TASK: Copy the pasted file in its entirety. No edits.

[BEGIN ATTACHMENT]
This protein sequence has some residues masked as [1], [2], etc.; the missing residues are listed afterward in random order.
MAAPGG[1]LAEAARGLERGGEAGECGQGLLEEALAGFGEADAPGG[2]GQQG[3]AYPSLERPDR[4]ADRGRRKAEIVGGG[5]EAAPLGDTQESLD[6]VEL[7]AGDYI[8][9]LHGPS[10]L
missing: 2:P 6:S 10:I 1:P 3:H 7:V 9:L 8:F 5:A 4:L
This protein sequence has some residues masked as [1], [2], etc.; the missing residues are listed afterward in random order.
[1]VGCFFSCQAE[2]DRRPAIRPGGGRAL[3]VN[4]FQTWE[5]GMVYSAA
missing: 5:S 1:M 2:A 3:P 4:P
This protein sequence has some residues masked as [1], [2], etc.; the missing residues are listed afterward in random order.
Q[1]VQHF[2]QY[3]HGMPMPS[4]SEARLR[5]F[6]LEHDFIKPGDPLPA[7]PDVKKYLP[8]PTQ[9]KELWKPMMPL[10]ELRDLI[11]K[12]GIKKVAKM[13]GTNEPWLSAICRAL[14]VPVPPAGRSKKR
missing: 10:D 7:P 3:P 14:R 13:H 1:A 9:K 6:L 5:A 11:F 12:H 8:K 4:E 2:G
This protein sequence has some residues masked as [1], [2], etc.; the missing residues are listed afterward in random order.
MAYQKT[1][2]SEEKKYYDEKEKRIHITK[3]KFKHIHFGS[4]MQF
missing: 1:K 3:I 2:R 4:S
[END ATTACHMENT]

This protein sequence has some residues masked as [1], [2], etc.; the missing residues are listed afterward in random order.
MAAPGG[1]LAEAARGLERGGEAGECGQGLLEEALAGFGEADAPGG[2]GQQG[3]AYPSLERPDR[4]ADRGRRKAEIVGGG[5]EAAPLGDTQESLD[6]VEL[7]AGDYI[8][9]LHGPS[10]L
missing: 2:P 6:S 10:I 1:P 3:H 7:V 9:L 8:F 5:A 4:L
This protein sequence has some residues masked as [1], [2], etc.; the missing residues are listed afterward in random order.
[1]VGCFFSCQAE[2]DRRPAIRPGGGRAL[3]VN[4]FQTWE[5]GMVYSAA
missing: 5:S 1:M 2:A 3:P 4:P
This protein sequence has some residues masked as [1], [2], etc.; the missing residues are listed afterward in random order.
Q[1]VQHF[2]QY[3]HGMPMPS[4]SEARLR[5]F[6]LEHDFIKPGDPLPA[7]PDVKKYLP[8]PTQ[9]KELWKPMMPL[10]ELRDLI[11]K[12]GIKKVAKM[13]GTNEPWLSAICRAL[14]VPVPPAGRSKKR
missing: 10:D 7:P 3:P 14:R 13:H 1:A 9:K 6:L 5:A 11:F 12:H 8:K 4:E 2:G
This protein sequence has some residues masked as [1], [2], etc.; the missing residues are listed afterward in random order.
MAYQKT[1][2]SEEKKYYDEKEKRIHITK[3]KFKHIHFGS[4]MQF
missing: 1:K 3:I 2:R 4:S